by Buck Institute

Studying Alzheimer’s disease in fruit flies? You bet!

A recent $533,000 federal grant to the Buck Institute supports basic research to identify targets for new therapeutics based on how diet and aging influence Alzheimer’s and other neurodegenerative diseases.   Here’s how it came together:

The first discovery happened in the Kapahi lab where researchers showed that dietary restriction protects fruit flies that have been genetically modified to overexpress tau, one of the proteins implicated in Alzheimer’s disease.  Postdoc Sudipta Bar, PhD, found the Spartan diet improved survival and reduced functional decline in the affected animals. (The Alzheimer’s fly has impaired movement, brain degeneration, and a significantly shorter lifespan than wild-type controls.) 

Then associate professor Birgit Schilling, PhD, had her lab identify some of the specific changes that occurred in proteins in the brains of the affected flies. To make the fly data more relevant she brought in a collaborator, Emory University associate professor Nicholas Seyfried, PhD, who had data from more than 2000 brain samples of human Alzheimer’s patients.  Crunching the data from both sources revealed 47 common genes at play in both species.

Once more, the research came back to the fly with the goal of identifying the genetic mechanisms by which dietary restriction, which has been shown to extend lifespan in mammals, improves Alzheimer’s pathology.  “It’s an exciting time in the lab because we are finding more disease-based human relevance to our work,” says Buck professor Pankaj Kapahi, PhD, the lead scientist on the two-year grant. “The federal funding is allowing us to bridge our work in aging and diet to Alzheimer’s, a subject which has been overlooked. In addition to identifying new targets for therapeutics, the research could help highlight lifestyle factors that are relevant in neurodegeneration.” 

Studying the molecular roots of Alzheimer’s disease in humans is a heavy lift. The disease develops over years and is hard to pin down. No reliable, noninvasive biomarkers exist for the memory-robbing disease and brain biopsies in living patients are almost always a non-starter. Enter the mighty fruit fly; even though it lives for just 60 days, it shares many biological pathways with humans and can be genetically engineered to have Alzheimer’s. Experiments to identify signaling pathways responsible for pathology can be done quickly at far less expense.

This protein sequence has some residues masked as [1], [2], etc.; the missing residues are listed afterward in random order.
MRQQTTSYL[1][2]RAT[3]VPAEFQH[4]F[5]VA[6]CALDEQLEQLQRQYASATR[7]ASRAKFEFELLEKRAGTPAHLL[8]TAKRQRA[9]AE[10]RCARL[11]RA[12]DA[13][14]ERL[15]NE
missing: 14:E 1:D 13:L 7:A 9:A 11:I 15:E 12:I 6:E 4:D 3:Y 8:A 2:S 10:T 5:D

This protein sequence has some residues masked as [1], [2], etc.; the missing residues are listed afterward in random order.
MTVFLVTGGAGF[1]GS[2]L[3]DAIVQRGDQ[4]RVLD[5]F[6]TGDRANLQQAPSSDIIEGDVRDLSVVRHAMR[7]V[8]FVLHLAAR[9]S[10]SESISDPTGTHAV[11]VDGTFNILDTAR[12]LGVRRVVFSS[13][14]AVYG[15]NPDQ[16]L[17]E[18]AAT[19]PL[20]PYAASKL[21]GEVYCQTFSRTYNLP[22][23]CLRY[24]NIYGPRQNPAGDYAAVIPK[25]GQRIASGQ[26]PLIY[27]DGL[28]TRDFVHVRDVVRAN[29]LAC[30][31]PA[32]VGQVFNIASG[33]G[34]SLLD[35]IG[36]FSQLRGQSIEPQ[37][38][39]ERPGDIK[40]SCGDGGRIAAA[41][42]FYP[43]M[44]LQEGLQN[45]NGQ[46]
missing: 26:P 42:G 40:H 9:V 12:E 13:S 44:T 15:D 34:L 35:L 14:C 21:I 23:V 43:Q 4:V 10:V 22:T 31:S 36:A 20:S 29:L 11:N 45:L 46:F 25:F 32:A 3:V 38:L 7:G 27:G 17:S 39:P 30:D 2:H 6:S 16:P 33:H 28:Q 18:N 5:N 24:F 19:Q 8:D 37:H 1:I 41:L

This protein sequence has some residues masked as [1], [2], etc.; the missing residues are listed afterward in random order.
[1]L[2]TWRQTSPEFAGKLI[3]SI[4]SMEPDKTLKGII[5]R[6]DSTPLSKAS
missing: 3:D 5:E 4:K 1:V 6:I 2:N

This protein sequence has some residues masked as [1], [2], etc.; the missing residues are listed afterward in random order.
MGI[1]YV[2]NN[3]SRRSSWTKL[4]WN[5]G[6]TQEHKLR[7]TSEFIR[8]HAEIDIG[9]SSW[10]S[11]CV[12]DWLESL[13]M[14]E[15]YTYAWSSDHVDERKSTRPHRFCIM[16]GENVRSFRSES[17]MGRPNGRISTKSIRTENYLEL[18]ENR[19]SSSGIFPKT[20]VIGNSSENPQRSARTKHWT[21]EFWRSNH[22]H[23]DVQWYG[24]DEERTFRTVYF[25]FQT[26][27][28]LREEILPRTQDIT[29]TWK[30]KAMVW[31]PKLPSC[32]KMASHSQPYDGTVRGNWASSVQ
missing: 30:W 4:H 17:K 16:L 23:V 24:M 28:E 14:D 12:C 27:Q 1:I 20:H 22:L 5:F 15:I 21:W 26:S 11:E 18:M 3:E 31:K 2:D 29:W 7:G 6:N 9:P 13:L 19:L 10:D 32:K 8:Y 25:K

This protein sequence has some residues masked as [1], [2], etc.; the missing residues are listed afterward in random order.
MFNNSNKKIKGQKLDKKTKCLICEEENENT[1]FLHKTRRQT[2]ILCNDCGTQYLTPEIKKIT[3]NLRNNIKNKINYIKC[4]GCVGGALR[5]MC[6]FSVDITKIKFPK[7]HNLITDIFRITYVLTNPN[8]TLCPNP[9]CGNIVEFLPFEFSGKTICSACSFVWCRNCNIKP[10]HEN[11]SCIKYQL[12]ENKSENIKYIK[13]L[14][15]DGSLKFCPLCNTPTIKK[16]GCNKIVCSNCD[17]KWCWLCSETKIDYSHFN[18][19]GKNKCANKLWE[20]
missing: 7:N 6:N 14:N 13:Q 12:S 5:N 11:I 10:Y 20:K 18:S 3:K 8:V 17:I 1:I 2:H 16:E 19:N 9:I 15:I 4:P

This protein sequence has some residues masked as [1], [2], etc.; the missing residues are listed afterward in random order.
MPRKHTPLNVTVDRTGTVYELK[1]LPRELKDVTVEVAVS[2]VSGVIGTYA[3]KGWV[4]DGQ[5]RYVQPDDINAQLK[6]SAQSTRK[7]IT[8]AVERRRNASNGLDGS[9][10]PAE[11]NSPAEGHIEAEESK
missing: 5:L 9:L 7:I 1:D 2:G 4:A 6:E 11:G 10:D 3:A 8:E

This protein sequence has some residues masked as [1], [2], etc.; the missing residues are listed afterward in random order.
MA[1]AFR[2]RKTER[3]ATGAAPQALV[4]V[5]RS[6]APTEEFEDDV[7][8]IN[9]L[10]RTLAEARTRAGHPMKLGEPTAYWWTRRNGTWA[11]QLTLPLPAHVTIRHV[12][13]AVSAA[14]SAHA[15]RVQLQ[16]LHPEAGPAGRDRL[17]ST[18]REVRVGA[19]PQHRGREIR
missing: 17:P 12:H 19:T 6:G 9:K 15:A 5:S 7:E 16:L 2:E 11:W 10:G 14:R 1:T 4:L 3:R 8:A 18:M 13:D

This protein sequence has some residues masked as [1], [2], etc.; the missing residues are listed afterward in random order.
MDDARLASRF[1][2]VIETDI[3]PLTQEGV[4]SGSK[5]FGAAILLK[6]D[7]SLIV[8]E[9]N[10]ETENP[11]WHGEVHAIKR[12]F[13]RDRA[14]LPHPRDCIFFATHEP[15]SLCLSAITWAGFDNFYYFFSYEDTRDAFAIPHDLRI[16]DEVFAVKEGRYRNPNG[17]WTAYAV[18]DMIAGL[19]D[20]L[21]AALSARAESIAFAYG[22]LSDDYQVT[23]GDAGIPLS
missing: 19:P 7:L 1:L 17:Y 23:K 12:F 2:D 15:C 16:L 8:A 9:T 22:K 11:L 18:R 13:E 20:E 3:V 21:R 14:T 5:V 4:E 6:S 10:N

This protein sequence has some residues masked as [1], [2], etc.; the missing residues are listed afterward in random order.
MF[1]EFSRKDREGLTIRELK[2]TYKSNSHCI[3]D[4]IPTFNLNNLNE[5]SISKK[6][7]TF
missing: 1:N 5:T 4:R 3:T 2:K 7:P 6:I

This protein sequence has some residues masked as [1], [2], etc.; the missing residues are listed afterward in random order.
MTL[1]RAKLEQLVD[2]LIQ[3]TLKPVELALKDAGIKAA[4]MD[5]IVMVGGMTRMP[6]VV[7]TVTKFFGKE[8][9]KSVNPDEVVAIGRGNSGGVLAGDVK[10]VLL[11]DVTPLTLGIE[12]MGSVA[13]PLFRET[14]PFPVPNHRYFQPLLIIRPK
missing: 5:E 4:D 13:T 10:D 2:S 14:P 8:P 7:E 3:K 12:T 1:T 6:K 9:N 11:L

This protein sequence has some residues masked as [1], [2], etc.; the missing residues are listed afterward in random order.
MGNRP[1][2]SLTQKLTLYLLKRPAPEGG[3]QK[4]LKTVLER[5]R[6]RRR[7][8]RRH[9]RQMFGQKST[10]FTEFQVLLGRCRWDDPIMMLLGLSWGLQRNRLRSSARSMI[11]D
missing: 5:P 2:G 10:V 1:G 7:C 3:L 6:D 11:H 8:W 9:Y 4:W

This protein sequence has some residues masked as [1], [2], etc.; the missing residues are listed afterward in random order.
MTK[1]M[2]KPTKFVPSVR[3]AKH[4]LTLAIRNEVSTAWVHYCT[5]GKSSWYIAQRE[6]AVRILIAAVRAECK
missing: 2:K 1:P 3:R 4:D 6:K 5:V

Bar, who came to the Kapahi lab in 2018, says the flies that express the mutant tau protein appear to be very sensitive to a rich diet. One of the pathways he is studying involves the role of brain glycogen in Alzheimer’s.  Usually studied in the liver, glycogen is a substance deposited in tissues as a means of storing carbohydrates.  When glycogen is not fully broken down it can lead to glycogen storage disease, which impacts the immune system and can lead to scarring of the liver and weak muscles.

Glycogen is present in the brain at much lower concentrations than in the liver or muscle, but Bar says its impact can be significant. “We look at glycogen as a back-up battery that can supply energy to the neurons,” he says, explaining that focusing on genes involved in glycogen turnover produced preliminary data suggesting that enhancing glycogen metabolism rescues neurodegeneration in the fly. “Researchers haven’t focused much attention on brain glycogen,” says Bar. “It could be an excellent target for protecting neurons, which hasn’t been explored before.”

“This grant allows us to focus on the diet’s impact on metabolism, the integrity of our DNA and the life cycle of neurons,” says Kapahi.  “All of these processes are known to affect Alzheimer’s and aging.  It’s a perfect example of how basic research in aging can be accelerated to find treatments for human diseases. We have already identified some novel compounds that can protect our Alzheimer’s fly model.”

In addition to Schilling and Seyfried, who are included in the grant, Kapahi plans on taking advantage of the Buck’s collaborative environment by bringing assistant professor Tara Tracy, PhD, into the project. Tracy studies the impact of accumulated tau on synapses, the specialized structures involved in transmitting information between neurons.  Her work is done in mice and in human cell cultures.



Science is showing that while chronological aging is inevitable, biological aging is malleable. There's a part of it that you can fight, and we are getting closer and closer to winning that fight.

Eric Verdin, MD, Buck Institute President and CEO

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